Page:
Materials and Methods Top


49 patients who received a modular-type tumour resection prosthesis (Megasystem-C prosthesis, Waldemar Link, Hamburg, Germany) in our clinic during 2000-2012 due to the presence of a lower extremity primary malignant and metastatic bone tumour and who had sufficient follow-ups were retrospectively assessed after permission was received from our local ethical board. The patients were analysed in terms of age, gender, direction, histological diagnosis, pathological fracture, treatment, functional outcome, complications, recurrence, patient survival, and the life of the prosthesis.

The Musculoskeletal Tumour Society (MSTS) scoring system was used to assess the functional results.[6] The MSTS scores of living and deceased patients were based on the scores calculated during their last examination. With this scoring system, a total of six parameters including pain, functional capacity, emotional acceptance, support use, walking distance, and way-of-walking were evaluated. Each parameter was scored between zero and five according to specific criteria, and the results were calculated in percentages by dividing by 30, which is the highest score. The MSTS scores obtained were classified as perfect 75%-100%, good 70%-74%, moderate 60%–69%, insufficient 50%–59% or bad <50%.

Statistical evaluation

After the data obtained from the study were coded, they were analysed with the SPSS 15.0 (SPSS Inc., Chicago, IL, USA) package program. The descriptive characteristics of the data were expressed as the average ± the standard deviation, numbers and percentages. The Shapiro-Wilk's test was used to determine whether the measurable variables were normally distributed. As the data was normally-distributed, the Student's t-test was used to make comparisons between groups. The Chi-square test was used for comparing the data obtained while scoring. The statistical significance level was accepted as p < 0.05 for all tests. A Kaplan–Meier analysis was used to calculate the survival rates.


   Results Top


Of the 49 patients, 30 (61.2%) were men and 19 (38.8%) were women; the average age was 46.2 ± 1.9 years. The youngest patient was 13 years old, whereas the oldest one was 83 years old. The average age of patients with a primary bone tumour (N = 27) (36.2 ± 20 years) was significantly lower than that of patients with a metastatic bone tumour (N = 22) (58.4 ± 10 years) (p < 0.01). The age distributions (in years) were as follows in terms of localization: 57.7 ± 10.6 years in patients with proximal femur involvement (N = 27), 32.93 ± 21 years in patients with distal femur involvement (N = 16) and 29.8 ± 12 years in patients with proximal tibia involvement (N = 6). Patients with proximal femur involvement formed the oldest group, whereas patients with proximal tibia involvement formed the youngest group. When the patient's ages were analysed in terms of histological diagnoses, patients with osteosarcoma formed the youngest group, whereas patients with prostate carcinoma metastasis formed the oldest group [Table 1].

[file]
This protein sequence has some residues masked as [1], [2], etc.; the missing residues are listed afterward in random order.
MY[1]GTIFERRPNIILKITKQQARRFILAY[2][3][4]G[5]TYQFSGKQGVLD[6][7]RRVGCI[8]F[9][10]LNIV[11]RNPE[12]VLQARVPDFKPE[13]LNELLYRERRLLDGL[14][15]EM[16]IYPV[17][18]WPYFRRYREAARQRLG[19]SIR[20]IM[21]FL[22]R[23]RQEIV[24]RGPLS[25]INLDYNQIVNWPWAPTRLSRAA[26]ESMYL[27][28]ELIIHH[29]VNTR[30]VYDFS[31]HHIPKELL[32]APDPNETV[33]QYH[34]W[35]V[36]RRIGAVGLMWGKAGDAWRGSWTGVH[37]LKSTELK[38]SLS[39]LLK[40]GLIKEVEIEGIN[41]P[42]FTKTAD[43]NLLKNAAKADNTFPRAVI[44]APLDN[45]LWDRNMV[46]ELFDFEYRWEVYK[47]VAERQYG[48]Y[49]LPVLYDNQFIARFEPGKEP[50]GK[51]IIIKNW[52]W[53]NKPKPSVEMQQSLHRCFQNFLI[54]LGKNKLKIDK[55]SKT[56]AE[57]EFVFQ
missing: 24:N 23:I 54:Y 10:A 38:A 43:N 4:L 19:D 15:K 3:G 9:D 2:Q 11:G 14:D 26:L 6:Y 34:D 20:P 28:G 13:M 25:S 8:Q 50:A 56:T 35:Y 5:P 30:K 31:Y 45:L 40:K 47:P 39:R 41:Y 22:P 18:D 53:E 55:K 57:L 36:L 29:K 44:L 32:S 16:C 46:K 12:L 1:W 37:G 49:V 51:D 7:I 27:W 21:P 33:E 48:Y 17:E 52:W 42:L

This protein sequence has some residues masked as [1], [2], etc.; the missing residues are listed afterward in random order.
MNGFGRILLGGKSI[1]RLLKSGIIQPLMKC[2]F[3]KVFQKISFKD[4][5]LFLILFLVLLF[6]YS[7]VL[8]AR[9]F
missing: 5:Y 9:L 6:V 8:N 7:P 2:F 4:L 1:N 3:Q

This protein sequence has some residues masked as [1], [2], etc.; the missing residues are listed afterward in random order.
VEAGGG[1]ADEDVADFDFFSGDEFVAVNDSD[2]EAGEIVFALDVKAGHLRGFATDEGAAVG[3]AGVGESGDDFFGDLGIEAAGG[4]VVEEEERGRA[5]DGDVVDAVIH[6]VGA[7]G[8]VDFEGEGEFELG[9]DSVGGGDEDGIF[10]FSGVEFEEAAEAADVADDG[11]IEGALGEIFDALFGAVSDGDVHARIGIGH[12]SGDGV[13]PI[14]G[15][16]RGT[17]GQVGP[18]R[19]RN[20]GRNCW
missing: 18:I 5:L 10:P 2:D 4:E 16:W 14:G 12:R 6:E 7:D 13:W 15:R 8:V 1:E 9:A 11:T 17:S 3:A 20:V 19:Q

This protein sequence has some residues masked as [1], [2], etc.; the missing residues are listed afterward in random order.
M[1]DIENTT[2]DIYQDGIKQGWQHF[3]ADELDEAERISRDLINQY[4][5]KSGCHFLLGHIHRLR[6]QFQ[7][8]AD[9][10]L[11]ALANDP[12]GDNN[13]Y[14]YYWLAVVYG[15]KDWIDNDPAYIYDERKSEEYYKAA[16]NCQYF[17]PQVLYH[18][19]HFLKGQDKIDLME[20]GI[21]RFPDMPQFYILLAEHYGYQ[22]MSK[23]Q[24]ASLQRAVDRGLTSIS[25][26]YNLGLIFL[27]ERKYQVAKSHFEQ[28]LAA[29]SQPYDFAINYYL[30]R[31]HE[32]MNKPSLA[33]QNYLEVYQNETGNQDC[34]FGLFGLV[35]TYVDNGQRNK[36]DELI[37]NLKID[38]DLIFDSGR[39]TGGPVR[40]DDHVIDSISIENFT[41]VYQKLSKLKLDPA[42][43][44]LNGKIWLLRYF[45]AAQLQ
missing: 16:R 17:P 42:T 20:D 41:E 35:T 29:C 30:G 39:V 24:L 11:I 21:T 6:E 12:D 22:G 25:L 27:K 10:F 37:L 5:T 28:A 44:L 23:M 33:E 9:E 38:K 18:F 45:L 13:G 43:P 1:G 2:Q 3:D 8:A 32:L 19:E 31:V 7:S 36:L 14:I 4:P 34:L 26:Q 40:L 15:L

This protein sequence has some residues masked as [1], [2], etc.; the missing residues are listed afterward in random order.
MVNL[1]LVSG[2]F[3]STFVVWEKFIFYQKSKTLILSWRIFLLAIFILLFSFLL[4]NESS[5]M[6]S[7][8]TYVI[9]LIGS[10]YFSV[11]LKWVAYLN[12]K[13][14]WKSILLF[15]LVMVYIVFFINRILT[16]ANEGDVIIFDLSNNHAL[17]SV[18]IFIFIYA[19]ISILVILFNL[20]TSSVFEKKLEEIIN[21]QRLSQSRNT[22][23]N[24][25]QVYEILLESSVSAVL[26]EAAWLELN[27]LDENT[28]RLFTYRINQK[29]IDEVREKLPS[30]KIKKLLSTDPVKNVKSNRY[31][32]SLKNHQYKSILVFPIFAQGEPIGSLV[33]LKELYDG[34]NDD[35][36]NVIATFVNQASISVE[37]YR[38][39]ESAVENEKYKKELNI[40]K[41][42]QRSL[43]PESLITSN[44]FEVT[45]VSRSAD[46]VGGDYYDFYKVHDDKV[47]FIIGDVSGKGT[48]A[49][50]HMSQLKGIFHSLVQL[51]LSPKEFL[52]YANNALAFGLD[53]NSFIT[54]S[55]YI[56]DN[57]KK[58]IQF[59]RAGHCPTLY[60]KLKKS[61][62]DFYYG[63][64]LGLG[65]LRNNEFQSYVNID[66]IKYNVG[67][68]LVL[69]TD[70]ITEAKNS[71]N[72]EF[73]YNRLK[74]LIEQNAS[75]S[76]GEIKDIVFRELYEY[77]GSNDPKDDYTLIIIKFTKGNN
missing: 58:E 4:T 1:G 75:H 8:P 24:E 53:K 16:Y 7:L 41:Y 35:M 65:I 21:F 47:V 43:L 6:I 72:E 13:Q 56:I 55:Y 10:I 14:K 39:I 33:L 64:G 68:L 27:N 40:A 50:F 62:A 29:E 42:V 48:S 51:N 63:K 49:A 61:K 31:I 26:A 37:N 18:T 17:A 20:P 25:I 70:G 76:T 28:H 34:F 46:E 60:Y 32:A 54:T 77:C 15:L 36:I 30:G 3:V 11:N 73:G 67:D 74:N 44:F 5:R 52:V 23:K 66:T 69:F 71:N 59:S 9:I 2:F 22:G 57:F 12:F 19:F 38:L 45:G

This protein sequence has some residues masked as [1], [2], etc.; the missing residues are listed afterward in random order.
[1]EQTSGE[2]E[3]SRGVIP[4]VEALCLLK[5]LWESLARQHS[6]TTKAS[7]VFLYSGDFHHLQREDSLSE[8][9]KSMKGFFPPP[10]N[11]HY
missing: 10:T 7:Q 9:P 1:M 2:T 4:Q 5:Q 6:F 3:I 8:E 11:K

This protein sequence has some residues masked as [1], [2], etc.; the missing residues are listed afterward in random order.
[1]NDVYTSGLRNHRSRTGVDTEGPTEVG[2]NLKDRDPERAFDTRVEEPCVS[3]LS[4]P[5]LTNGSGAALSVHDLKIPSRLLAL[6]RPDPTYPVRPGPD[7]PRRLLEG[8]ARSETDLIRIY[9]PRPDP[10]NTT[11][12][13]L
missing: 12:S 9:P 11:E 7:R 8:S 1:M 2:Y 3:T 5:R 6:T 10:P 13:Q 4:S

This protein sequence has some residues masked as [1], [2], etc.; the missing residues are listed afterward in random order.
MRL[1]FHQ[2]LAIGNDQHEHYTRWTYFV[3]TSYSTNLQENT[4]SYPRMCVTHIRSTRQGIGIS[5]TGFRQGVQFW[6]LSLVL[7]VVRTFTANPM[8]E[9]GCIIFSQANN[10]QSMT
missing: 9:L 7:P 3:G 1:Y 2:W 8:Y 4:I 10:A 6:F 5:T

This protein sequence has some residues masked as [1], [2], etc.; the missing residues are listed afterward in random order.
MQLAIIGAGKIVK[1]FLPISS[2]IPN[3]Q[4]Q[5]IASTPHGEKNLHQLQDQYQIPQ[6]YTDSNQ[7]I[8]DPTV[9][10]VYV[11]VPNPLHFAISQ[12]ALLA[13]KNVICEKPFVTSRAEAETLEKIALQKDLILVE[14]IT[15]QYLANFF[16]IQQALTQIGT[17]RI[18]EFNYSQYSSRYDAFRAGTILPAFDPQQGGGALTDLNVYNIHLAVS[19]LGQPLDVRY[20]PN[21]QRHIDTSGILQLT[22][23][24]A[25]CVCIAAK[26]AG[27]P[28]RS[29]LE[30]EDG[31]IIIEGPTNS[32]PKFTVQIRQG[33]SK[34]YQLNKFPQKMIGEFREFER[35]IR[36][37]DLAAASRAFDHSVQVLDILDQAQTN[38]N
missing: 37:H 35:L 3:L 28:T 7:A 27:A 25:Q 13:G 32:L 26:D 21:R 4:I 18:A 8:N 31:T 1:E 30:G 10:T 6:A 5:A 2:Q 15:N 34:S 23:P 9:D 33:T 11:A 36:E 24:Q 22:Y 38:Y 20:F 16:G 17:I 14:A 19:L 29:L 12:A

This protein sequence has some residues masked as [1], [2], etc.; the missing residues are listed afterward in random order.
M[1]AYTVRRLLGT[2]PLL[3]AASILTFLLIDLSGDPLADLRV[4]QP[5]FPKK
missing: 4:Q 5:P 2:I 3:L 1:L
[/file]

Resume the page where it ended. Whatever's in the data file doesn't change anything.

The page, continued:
Table 1: Histologic diagnoses and age distribution as of ages

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27 (55.1%) patients had a primary bone tumour, and 22 (44.9%) patients had a metastatic bone tumour. The tumour was in the proximal femur of 27 (55.1%) patients, in the distal femur of 16 (32.7%) patients and in the proximal tibia of 6 (12.2%) patients. 14 (28.6%) patients exhibited a pathological fracture at admission. The direction of the involvement was in the right lower extremity in 17 (34.7%) patients and in the left lower extremity in 32 (65.3%) patients.

The average follow-up time for our patients was 27.4 ± 3.4 months. The average follow-up time for patients with a primary tumour was 39.6 ± 42.6 months, whereas for patients with a metastatic tumour was 12.4 ± 10.5 months. The average follow-up time was statistically significantly higher in the primary tumour group (p < 0.05). In terms of histological diagnoses, the longest follow-up time was in patients with malignant fibrous hystiocytoma (N = 2), whereas the shortest time was found in patients with long carcinoma metastasis (N = 11) [Table 2].
Table 2: Follow-up times in terms of histologic diagnosis

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The average postoperative MSTS score of all patients was 74.3 ± 13.3. Although the average MSTS score was 81.2 ± 12.2 for the primary bone tumour group, the MSTS score was 65.8 ± 9.1 in the metastatic tumour group. The average MSTS score in primary tumour group was statistically significantly higher than that of the metastatic tumour group (p < 0.05). In all of the series, the following results were found: 24 perfect (49%), 9 good (18.4%), 11 moderate (22.4%), 3 insufficient (6.1%) and 2 bad (4.1%). Of the patients included in the study, 34.7% (17 patients) experienced a complication during their follow-up. The average time for the development of complications was 27.8 ± 2.9 months. Complications were as follows: prosthesis dislocation in two (4.1%) patients, prosthesis infection in four (8.2%) patients, periprostatic fracture in two (4.1%) patients, local recurrence in one (2%) patient, postoperative peroneal symptom in two (4.1%) patients, skin necrosis in two (4.1%) patients and aseptic loosening in four (8.2%) patients. The most common symptoms were aseptic loosening and prosthesis infection.